Decode Your Child’s Secret Online Language

<b>Decode Your Child’s Secret Online Language</b>“></td>
<p>(<a href=NewsUSA) – AFAYC (As Far As You’re Concerned), kids might as well be typing IMs, chats, e-mails and text messages in another language. Which is, of course, the point — Internet shorthand helps kids in KPC, or Keeping Parents Clueless.

It’s natural for kids to want to have private conversations, but parents need to know if they’re being cyberbullied, lured by strangers, or exposed to unacceptable behavior. Since 62 percent of kids have at least one profile on a social networking site, parents have to know what they’re saying and what is being said to them. According to one survey, 95 percent of parents cannot decipher common acronyms, which can be dangerous. If someone tells your child to “GNOC,” do you know that means “Get Naked on Camera”?

To help parents track — and understand — their children’s online communications, SpectorSoft Corporation (, maker of Internet monitoring and surveillance products, recently created its “Parent’s Guide to Internet Lingo,” which is available as a free download at The guide contains one of the most comprehensive lists of acronyms available, defining everything from “ADAD” (Another Day Another Dollar) to “ZZZ” (Sleeping, Bored, Tired).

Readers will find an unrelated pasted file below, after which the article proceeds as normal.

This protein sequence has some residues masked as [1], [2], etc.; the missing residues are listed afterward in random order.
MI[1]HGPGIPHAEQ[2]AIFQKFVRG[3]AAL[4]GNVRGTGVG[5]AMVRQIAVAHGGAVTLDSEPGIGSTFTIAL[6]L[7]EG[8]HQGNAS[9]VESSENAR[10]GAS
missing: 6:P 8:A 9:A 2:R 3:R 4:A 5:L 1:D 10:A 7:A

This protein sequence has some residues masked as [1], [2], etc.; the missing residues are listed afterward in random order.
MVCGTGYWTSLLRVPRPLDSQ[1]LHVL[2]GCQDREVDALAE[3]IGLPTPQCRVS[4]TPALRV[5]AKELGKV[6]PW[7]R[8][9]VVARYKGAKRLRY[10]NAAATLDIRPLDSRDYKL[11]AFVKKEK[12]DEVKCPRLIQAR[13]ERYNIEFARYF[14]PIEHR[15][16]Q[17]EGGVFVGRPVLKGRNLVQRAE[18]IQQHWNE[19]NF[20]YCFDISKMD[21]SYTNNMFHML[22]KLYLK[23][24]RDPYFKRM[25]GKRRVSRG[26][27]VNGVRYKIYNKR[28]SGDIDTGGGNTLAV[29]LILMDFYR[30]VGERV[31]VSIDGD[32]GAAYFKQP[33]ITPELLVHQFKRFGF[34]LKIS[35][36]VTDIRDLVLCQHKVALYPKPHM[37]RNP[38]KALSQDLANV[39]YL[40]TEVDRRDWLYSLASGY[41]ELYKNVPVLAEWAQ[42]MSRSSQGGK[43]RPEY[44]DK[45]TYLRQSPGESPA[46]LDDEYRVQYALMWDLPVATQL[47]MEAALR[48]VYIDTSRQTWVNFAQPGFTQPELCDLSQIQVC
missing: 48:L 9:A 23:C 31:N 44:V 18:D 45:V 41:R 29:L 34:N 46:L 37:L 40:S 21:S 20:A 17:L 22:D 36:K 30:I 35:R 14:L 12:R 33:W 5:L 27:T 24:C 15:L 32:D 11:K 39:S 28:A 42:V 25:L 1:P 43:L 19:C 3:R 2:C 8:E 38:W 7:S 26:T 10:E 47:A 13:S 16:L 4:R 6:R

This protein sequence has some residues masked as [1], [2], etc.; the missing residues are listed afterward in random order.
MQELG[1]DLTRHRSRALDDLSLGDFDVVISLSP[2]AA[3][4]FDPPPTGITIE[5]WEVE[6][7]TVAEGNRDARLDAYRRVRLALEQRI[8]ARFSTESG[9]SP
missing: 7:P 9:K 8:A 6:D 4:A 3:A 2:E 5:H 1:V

“Many of today’s kids are more savvy than their parents when using the Internet, which is why it’s critical to know exactly what they’re saying in chat and IM, and whether new concepts are being introduced to them by others,” said SpectorSoft President C. Douglas Fowler.

The company also updated the 2010 version of its SpectorPro software, which monitors and records every action a child takes online, to include a built-in Internet Lingo translation feature. When parents roll the computer mouse over an unfamiliar acronym or abbreviation, the software immediately reveals its meaning. A worthwhile investment to be sure, as SSEWBA (Someday Soon, Everything Will Be Acronyms).

For more information, visit

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